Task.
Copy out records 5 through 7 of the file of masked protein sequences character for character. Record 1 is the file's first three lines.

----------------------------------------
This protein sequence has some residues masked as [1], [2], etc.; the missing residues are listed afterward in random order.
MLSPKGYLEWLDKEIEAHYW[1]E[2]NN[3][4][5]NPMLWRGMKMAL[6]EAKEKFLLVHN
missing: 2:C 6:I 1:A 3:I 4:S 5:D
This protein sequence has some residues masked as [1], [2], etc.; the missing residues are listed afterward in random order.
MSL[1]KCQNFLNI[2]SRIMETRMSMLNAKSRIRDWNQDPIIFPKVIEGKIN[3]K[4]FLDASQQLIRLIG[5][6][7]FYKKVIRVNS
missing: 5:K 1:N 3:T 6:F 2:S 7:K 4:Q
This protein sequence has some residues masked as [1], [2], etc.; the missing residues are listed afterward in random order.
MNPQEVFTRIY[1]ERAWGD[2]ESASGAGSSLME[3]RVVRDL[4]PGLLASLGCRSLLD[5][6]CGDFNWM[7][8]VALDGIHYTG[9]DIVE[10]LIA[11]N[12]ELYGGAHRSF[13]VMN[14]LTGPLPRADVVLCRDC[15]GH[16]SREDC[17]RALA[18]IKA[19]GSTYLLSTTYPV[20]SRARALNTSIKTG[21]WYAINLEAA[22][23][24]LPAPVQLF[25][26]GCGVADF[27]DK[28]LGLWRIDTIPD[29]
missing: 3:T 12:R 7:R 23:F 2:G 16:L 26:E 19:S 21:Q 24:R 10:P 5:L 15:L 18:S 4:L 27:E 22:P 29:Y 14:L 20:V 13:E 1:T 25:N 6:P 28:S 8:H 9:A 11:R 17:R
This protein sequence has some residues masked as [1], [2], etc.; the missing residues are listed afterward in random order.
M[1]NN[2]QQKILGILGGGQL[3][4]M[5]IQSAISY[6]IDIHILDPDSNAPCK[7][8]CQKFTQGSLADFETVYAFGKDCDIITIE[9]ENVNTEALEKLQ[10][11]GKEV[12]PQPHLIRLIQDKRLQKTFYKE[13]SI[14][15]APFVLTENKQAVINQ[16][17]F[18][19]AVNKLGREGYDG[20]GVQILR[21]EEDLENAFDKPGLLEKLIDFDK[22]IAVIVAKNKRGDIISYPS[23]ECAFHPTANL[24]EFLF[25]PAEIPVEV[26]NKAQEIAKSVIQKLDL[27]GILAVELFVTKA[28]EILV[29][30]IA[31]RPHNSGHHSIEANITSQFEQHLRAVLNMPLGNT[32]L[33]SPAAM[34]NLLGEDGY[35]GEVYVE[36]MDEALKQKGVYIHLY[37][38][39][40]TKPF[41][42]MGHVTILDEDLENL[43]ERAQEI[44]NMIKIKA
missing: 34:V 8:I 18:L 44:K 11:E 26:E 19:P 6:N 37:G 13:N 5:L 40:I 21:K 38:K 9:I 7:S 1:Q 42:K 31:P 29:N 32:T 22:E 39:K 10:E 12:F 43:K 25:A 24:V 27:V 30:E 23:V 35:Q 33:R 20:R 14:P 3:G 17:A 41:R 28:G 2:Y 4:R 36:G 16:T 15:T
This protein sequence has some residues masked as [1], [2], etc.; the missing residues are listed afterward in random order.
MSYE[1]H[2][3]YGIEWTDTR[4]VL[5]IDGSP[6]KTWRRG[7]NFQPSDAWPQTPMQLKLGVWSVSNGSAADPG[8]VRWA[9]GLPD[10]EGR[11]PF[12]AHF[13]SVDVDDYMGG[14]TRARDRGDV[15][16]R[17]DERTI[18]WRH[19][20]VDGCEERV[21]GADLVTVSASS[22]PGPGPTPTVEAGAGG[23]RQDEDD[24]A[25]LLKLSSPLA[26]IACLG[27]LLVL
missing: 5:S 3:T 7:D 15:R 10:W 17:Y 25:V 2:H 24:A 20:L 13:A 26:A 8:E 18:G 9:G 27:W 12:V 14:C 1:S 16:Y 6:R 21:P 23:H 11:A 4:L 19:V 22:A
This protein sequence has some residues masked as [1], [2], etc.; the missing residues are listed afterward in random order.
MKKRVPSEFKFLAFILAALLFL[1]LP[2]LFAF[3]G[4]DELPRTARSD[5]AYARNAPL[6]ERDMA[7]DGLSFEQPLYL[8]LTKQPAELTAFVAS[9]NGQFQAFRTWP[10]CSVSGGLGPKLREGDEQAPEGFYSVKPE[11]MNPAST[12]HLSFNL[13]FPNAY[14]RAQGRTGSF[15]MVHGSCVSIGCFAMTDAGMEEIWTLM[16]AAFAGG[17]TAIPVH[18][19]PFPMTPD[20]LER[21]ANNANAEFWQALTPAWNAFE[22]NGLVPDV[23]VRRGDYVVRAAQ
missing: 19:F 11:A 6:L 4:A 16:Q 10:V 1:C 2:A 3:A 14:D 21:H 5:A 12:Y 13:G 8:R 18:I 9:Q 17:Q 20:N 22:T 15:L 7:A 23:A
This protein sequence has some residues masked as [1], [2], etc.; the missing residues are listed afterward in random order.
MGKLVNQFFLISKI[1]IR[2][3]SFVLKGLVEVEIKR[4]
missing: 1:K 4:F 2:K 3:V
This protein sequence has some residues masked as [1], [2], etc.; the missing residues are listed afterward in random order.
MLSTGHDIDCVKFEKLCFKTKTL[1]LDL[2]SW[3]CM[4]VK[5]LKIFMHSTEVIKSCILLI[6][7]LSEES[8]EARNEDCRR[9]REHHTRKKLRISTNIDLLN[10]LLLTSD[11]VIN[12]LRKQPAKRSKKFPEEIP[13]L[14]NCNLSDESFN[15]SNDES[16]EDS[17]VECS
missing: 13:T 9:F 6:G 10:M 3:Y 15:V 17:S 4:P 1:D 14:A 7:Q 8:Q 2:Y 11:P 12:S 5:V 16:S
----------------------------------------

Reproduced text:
This protein sequence has some residues masked as [1], [2], etc.; the missing residues are listed afterward in random order.
MSYE[1]H[2][3]YGIEWTDTR[4]VL[5]IDGSP[6]KTWRRG[7]NFQPSDAWPQTPMQLKLGVWSVSNGSAADPG[8]VRWA[9]GLPD[10]EGR[11]PF[12]AHF[13]SVDVDDYMGG[14]TRARDRGDV[15][16]R[17]DERTI[18]WRH[19][20]VDGCEERV[21]GADLVTVSASS[22]PGPGPTPTVEAGAGG[23]RQDEDD[24]A[25]LLKLSSPLA[26]IACLG[27]LLVL
missing: 5:S 3:T 7:D 15:R 10:W 17:Y 25:V 2:H 24:A 20:L 13:A 26:A 8:E 18:G 9:G 27:W 12:V 14:C 1:S 16:Y 6:R 21:P 23:H 11:A 4:L 19:V 22:A
This protein sequence has some residues masked as [1], [2], etc.; the missing residues are listed afterward in random order.
MKKRVPSEFKFLAFILAALLFL[1]LP[2]LFAF[3]G[4]DELPRTARSD[5]AYARNAPL[6]ERDMA[7]DGLSFEQPLYL[8]LTKQPAELTAFVAS[9]NGQFQAFRTWP[10]CSVSGGLGPKLREGDEQAPEGFYSVKPE[11]MNPAST[12]HLSFNL[13]FPNAY[14]RAQGRTGSF[15]MVHGSCVSIGCFAMTDAGMEEIWTLM[16]AAFAGG[17]TAIPVH[18][19]PFPMTPD[20]LER[21]ANNANAEFWQALTPAWNAFE[22]NGLVPDV[23]VRRGDYVVRAAQ
missing: 19:F 11:A 6:L 4:A 16:Q 10:V 1:C 2:A 3:A 14:D 21:H 5:A 12:Y 13:G 8:R 18:I 9:Q 17:Q 20:N 22:T 15:L 7:A 23:A
This protein sequence has some residues masked as [1], [2], etc.; the missing residues are listed afterward in random order.
MGKLVNQFFLISKI[1]IR[2][3]SFVLKGLVEVEIKR[4]
missing: 1:K 4:F 2:K 3:V